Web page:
Sandra's blog


Difficulties in a marriage


All great marriages go through tough times! The journey of marriage, and the two people in it, transition through different stages throughout its lifetime.

It could be when the first baby comes along, children going through adolescence, young adults leaving home, a partner’s illness, challenging in-laws, unemployment, work stress, the care of elderly parents, and many more.

It is often the unexpectedness of these challenging situations, which leads to experiences of panic and anxiety in couples. In my counselling room, couples share feelings of being alone, distant from each other, and a lack of intimacy. It is not the ‘happily-ever-after’ which they were hoping for. They talk about still loving each other, but not being ‘in love’ anymore.

I have given this idea of being in love much thought over the years, speaking to many couples, and doing research into the work of the experts on marriage counselling. This is what I have come up with.

Love is a commitment we make to each other. In the beginning, we cannot imagine feeling anything else but lust, and being in love. As our marriage, and the two people in it transition, love requires us to show up, step up, and honour our commitment.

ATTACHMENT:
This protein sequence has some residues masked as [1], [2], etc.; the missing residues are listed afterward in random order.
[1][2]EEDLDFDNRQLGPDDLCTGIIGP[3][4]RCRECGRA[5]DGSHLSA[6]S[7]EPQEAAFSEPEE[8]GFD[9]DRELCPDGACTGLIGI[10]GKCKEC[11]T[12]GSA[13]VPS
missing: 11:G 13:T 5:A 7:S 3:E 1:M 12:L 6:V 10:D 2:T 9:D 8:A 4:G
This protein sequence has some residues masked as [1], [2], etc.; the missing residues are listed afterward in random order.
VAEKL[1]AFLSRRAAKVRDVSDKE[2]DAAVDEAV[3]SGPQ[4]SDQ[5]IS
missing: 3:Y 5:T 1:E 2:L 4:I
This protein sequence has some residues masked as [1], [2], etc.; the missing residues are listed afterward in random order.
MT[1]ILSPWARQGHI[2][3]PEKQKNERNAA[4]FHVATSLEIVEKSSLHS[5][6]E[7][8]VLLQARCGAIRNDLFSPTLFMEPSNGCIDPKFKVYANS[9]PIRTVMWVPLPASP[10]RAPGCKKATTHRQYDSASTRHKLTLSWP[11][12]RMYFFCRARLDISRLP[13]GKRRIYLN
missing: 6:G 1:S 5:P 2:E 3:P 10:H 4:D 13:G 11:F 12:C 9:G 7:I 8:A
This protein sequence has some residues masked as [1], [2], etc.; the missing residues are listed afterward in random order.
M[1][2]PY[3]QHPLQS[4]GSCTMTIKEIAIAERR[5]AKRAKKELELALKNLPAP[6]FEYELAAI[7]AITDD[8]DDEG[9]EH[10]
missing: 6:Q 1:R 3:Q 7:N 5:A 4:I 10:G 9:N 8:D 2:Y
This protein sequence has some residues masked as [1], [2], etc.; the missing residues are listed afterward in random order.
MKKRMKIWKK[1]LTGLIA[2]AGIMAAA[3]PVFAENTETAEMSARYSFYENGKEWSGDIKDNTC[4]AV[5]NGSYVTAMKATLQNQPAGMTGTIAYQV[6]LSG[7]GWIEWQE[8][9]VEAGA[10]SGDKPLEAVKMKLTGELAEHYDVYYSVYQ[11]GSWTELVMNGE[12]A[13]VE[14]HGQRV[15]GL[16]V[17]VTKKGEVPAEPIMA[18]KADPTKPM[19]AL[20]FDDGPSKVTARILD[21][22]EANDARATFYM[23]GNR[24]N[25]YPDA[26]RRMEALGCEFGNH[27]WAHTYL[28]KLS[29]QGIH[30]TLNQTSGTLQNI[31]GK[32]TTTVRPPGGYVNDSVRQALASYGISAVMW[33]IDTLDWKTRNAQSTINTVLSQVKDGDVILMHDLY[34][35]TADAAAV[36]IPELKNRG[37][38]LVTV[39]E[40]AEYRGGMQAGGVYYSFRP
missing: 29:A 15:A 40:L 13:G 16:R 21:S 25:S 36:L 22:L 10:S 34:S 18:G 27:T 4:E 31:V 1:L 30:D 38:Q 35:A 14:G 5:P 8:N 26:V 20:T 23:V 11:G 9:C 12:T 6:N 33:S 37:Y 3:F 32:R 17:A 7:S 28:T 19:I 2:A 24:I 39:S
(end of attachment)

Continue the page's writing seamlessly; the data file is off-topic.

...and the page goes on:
To love each other at our worst, at our best, and the truth of who we are, and who we are becoming. When we say we are not in love anymore, we are stuck in the transition, and we have no idea how to move through the situation we are facing. We are afraid, we feel lost and lonely; so we argue, and we do not feel in love anymore.

We need to learn how to transition the difficult times in our marriage by considering the following:

Do we know how to transition through the endings, the time of being lost and alone, and the phase of begin anew?

Can we safely discuss our fears and feelings about the changes in our marriage with each other?

Are we reacting to each other and becoming destructive?

Are we withdrawing intimacy from each other?

Are we leaving each other emotionally, to fend for ourselves?

If we need help, are we willing to ask for it, and invest in our marriage?

We get married to the one person who is our best friend, worst friend, lover, teacher, partner and co-parent. The difficult years in marriage are part of the journey, and we must learn how to navigate them. It is not about the happily-ever-after, but rather the safety and trust of an authentic marriage.

We can help! please call Newlands Counselling on
1300 001 220
Copyright Sandra Bowden

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